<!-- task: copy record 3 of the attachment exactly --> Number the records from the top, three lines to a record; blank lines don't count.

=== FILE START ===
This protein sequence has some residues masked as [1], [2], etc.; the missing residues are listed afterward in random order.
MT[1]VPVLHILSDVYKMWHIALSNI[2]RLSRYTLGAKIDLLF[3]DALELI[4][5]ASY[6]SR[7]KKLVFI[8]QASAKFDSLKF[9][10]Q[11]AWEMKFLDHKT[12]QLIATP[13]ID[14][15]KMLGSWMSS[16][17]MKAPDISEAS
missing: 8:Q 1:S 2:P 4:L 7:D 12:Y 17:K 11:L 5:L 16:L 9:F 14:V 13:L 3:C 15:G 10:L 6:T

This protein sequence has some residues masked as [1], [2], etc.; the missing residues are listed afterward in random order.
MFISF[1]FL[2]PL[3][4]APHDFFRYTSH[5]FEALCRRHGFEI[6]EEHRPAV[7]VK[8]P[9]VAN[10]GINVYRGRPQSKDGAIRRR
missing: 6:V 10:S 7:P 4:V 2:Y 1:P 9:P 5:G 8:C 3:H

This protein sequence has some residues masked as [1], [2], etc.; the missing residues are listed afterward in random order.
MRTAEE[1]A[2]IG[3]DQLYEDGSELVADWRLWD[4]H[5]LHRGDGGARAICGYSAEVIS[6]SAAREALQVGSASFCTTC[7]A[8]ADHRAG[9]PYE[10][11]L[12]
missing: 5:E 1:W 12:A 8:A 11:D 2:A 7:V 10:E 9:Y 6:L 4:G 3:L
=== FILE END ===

This protein sequence has some residues masked as [1], [2], etc.; the missing residues are listed afterward in random order.
MRTAEE[1]A[2]IG[3]DQLYEDGSELVADWRLWD[4]H[5]LHRGDGGARAICGYSAEVIS[6]SAAREALQVGSASFCTTC[7]A[8]ADHRAG[9]PYE[10][11]L[12]
missing: 5:E 1:W 12:A 8:A 11:D 2:A 7:V 10:E 9:Y 6:L 4:G 3:L